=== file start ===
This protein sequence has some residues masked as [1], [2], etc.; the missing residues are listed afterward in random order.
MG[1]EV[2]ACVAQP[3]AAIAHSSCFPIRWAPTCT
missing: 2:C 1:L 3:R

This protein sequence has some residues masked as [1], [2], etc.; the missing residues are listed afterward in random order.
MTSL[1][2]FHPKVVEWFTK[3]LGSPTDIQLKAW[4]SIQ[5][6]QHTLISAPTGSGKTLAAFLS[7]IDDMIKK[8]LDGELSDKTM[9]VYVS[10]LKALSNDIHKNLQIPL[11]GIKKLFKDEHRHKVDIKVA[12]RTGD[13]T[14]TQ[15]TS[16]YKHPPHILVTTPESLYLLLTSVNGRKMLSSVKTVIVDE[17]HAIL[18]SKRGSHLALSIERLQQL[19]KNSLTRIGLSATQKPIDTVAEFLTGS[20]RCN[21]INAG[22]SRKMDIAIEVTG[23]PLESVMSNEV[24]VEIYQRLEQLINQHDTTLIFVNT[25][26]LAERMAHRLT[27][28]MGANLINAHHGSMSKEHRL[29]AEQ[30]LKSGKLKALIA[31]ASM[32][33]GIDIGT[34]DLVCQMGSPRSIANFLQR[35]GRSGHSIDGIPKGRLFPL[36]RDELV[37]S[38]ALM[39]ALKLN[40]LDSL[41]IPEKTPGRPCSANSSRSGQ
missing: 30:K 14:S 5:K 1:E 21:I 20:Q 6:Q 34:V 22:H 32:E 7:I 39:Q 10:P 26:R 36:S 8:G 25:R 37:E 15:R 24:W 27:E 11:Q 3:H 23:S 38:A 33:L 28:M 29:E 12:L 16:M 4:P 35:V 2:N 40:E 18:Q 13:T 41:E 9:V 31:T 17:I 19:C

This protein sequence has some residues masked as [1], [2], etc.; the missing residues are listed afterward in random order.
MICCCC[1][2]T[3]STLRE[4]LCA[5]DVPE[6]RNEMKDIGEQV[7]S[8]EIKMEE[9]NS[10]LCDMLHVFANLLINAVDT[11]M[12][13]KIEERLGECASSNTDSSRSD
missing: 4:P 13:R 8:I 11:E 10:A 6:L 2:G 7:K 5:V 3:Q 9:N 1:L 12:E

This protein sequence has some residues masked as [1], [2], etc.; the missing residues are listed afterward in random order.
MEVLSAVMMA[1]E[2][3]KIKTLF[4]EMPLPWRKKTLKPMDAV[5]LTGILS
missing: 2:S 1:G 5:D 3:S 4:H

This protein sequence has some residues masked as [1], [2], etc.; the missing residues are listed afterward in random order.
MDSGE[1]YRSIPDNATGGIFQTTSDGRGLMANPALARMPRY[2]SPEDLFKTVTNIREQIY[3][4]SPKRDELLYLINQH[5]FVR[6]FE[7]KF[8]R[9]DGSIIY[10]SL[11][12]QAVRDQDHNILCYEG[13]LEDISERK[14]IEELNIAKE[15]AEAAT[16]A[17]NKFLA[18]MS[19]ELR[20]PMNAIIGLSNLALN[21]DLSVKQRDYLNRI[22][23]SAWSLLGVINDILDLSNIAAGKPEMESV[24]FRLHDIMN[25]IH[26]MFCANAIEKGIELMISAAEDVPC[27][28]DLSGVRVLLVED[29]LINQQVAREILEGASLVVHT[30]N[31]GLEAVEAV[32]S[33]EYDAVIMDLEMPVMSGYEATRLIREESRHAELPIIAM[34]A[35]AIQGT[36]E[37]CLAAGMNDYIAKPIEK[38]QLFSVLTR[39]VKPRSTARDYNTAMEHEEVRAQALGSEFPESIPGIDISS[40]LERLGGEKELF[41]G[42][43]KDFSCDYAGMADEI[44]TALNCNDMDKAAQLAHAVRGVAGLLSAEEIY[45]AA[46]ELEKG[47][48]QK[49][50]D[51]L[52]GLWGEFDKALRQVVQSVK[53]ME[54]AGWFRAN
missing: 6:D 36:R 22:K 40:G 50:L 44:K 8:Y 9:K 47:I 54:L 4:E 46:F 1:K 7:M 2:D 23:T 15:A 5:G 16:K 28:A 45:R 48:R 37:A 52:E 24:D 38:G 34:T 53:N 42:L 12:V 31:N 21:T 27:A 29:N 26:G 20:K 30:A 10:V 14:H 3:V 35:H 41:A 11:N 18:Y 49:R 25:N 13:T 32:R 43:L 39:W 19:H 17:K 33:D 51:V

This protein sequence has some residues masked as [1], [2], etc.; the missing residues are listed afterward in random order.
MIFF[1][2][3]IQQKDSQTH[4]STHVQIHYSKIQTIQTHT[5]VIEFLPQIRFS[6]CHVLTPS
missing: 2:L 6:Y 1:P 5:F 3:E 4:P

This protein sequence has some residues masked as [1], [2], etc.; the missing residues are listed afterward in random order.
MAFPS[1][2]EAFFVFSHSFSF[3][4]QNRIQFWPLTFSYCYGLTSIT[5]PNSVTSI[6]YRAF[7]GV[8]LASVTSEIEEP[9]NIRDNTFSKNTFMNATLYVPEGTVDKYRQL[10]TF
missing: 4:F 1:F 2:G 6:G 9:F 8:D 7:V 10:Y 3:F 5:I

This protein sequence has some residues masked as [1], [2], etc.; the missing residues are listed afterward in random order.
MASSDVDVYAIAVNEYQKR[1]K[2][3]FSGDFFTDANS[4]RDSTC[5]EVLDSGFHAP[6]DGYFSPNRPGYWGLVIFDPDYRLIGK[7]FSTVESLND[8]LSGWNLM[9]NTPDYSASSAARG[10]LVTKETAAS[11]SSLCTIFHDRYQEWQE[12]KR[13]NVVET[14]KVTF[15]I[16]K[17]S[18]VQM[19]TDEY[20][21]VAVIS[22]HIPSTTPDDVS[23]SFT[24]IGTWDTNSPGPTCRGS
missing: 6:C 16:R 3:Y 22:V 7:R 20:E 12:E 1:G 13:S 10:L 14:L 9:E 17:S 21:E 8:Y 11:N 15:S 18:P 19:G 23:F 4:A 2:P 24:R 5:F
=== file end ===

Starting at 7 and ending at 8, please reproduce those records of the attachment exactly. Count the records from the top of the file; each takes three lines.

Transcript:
This protein sequence has some residues masked as [1], [2], etc.; the missing residues are listed afterward in random order.
MAFPS[1][2]EAFFVFSHSFSF[3][4]QNRIQFWPLTFSYCYGLTSIT[5]PNSVTSI[6]YRAF[7]GV[8]LASVTSEIEEP[9]NIRDNTFSKNTFMNATLYVPEGTVDKYRQL[10]TF
missing: 4:F 1:F 2:G 6:G 9:F 8:D 7:V 10:Y 3:F 5:I

This protein sequence has some residues masked as [1], [2], etc.; the missing residues are listed afterward in random order.
MASSDVDVYAIAVNEYQKR[1]K[2][3]FSGDFFTDANS[4]RDSTC[5]EVLDSGFHAP[6]DGYFSPNRPGYWGLVIFDPDYRLIGK[7]FSTVESLND[8]LSGWNLM[9]NTPDYSASSAARG[10]LVTKETAAS[11]SSLCTIFHDRYQEWQE[12]KR[13]NVVET[14]KVTF[15]I[16]K[17]S[18]VQM[19]TDEY[20][21]VAVIS[22]HIPSTTPDDVS[23]SFT[24]IGTWDTNSPGPTCRGS
missing: 6:C 16:R 3:Y 22:V 7:R 20:E 12:E 1:G 13:S 10:L 14:L 9:E 17:S 21:E 8:Y 11:N 15:S 18:P 19:G 23:F 4:A 2:P 24:R 5:F